Track days ARE the best thing since sliced bread, until I get a supercharger that is!

Please read my ring story:
http://www.locostbuilders.co.uk/forum/13/viewthread.php?tid=139152&page=1

Me doing a sub 56sec lap around Brands Indy. I need a geo set up! http://www.youtube.com/watch?v=EHksfvIGB3I

View User's Profile View All Posts By User U2U Member
adithorp

posted on 19/5/21 at 08:37 PM Reply With Quote
Standard oil flow will be sump - pump - filter - oil galleries/bearings - drain back to sump. Your sandwich plate and cooler will be either before or after the filter.

As the oil gains temp as it's pumped around the engine it'll be hottest as it drains back and cools in the sump (not a lot at full chat), probably gains a (tiny?) bit back in the pump. I'd say the sump and the sandwich plate will give you the highest readings and after the cooler (unsurprisingly) the lowest. There's not really anywhere else practical to take it that will give significantly different results.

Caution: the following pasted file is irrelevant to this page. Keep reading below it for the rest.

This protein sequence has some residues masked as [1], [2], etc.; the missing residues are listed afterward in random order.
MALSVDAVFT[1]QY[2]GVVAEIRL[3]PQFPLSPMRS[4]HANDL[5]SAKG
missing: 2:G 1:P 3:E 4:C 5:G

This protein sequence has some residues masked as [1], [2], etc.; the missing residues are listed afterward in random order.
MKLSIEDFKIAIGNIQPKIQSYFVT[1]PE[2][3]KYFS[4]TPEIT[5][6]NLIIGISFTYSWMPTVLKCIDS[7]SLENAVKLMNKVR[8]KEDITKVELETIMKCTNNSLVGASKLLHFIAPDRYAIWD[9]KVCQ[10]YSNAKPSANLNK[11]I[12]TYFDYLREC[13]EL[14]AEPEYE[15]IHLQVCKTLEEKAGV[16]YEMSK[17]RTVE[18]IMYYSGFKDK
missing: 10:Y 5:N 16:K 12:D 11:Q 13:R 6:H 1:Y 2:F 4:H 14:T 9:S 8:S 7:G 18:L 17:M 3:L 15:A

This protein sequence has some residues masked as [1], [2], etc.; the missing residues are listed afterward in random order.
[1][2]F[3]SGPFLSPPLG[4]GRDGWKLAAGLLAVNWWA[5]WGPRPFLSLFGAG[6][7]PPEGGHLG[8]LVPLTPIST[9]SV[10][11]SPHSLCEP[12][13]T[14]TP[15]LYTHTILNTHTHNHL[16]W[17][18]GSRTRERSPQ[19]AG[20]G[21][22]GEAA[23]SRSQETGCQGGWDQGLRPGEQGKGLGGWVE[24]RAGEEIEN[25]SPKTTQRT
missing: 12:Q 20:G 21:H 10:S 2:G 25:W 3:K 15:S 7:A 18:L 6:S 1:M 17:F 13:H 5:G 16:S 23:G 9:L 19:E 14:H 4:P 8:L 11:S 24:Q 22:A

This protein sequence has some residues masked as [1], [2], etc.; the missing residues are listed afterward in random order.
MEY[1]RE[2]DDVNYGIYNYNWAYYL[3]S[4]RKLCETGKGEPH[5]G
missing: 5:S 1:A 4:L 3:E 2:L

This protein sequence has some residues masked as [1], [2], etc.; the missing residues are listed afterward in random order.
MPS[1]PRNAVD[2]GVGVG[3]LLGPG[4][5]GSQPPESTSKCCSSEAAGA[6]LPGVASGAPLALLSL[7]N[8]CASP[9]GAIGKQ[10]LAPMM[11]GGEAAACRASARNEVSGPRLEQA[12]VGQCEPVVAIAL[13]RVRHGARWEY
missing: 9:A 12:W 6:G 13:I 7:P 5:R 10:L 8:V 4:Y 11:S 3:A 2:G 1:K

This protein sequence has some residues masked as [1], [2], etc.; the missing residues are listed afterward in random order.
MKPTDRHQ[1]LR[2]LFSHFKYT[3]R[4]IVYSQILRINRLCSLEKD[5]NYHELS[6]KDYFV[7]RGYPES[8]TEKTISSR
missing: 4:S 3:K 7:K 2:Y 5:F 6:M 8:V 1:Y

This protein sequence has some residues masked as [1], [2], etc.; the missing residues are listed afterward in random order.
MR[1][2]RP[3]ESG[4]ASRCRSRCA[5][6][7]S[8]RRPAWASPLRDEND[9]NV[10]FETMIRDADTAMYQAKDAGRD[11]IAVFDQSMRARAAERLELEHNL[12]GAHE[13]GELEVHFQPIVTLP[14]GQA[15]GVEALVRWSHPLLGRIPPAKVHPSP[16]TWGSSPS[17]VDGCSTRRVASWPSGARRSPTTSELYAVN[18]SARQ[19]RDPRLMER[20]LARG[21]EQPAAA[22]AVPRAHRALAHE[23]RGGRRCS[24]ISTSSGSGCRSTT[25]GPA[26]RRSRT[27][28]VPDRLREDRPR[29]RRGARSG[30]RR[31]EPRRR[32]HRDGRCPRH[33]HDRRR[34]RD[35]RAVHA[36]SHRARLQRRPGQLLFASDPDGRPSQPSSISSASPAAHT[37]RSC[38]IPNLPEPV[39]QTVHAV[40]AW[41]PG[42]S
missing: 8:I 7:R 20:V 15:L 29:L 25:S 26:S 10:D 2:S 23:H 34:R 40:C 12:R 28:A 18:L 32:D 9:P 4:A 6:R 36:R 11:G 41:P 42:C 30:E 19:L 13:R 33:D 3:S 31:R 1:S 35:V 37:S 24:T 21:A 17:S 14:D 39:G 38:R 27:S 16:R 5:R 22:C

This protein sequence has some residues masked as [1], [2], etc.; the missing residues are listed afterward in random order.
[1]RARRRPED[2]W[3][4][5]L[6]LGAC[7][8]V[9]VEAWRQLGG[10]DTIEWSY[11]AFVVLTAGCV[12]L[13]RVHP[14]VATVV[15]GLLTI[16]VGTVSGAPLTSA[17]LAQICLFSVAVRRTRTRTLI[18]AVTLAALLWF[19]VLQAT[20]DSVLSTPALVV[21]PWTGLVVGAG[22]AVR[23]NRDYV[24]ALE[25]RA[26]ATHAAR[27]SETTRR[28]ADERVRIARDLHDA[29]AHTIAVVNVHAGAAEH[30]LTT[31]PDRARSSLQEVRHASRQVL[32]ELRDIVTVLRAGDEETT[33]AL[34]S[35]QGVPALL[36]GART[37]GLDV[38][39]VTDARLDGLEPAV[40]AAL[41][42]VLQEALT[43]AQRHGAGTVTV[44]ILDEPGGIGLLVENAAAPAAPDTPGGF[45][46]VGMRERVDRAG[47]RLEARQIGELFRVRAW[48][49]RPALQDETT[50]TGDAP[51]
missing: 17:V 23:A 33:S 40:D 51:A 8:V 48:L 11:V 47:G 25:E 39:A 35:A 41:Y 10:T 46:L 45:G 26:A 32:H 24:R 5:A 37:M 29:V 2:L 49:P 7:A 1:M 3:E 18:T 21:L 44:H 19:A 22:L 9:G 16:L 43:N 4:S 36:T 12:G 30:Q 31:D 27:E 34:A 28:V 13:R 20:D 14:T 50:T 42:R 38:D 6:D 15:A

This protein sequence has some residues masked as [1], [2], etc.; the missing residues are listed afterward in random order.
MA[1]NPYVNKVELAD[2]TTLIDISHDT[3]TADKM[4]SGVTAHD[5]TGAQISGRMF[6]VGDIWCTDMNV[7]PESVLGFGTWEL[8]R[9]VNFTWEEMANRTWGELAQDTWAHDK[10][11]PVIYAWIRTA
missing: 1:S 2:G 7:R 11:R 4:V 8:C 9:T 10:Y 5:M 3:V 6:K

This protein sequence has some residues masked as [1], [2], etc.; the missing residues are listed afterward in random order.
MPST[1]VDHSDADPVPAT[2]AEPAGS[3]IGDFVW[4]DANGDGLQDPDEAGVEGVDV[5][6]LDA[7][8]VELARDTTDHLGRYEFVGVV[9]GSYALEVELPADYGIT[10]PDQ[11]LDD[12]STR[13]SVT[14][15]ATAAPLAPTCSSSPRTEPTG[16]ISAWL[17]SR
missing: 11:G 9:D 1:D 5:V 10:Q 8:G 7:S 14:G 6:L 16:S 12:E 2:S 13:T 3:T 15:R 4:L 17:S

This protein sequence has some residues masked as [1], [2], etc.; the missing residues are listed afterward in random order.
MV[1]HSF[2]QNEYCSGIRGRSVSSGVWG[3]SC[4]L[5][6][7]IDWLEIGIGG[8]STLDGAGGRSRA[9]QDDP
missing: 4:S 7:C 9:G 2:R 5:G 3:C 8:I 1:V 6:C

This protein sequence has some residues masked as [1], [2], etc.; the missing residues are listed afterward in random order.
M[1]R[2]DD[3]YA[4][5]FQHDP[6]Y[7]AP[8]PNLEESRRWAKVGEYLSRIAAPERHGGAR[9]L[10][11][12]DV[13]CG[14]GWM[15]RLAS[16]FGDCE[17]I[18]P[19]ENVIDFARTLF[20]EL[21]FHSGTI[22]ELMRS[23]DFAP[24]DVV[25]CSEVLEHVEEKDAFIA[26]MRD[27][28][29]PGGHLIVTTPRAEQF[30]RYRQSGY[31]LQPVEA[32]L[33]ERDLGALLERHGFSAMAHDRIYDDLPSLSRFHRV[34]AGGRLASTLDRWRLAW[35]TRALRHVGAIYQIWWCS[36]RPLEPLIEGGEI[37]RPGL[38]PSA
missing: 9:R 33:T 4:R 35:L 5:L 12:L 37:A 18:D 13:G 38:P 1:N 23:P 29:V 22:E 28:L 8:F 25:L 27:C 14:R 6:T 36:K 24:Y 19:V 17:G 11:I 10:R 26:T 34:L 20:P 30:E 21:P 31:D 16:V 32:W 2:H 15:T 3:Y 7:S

Mines in the sump but I have thought of fitting a second one after the cooler that I could switch over to just out of curiousity.

I have seen dry sump systems with the cooler on the low pressure return to the tank, so sensors in the tank give low readings. Personally I'd prefer it reading the temp going into the cooler in this case.





"A witty saying proves nothing" Voltaire

http://jpsc.org.uk/forum/

View User's Profile View All Posts By User U2U Member

New Topic New Poll New Reply


go to top






Website design and SEO by Studio Montage

All content 2001-16 LocostBuilders. Reproduction prohibited
Opinions expressed in public posts are those of the author and do not necessarily represent
the views of other users or any member of the LocostBuilders team.
Running XMB 1.8 Partagium [ 2002 XMB Group] on Apache under CentOS Linux
Founded, built and operated by ChrisW.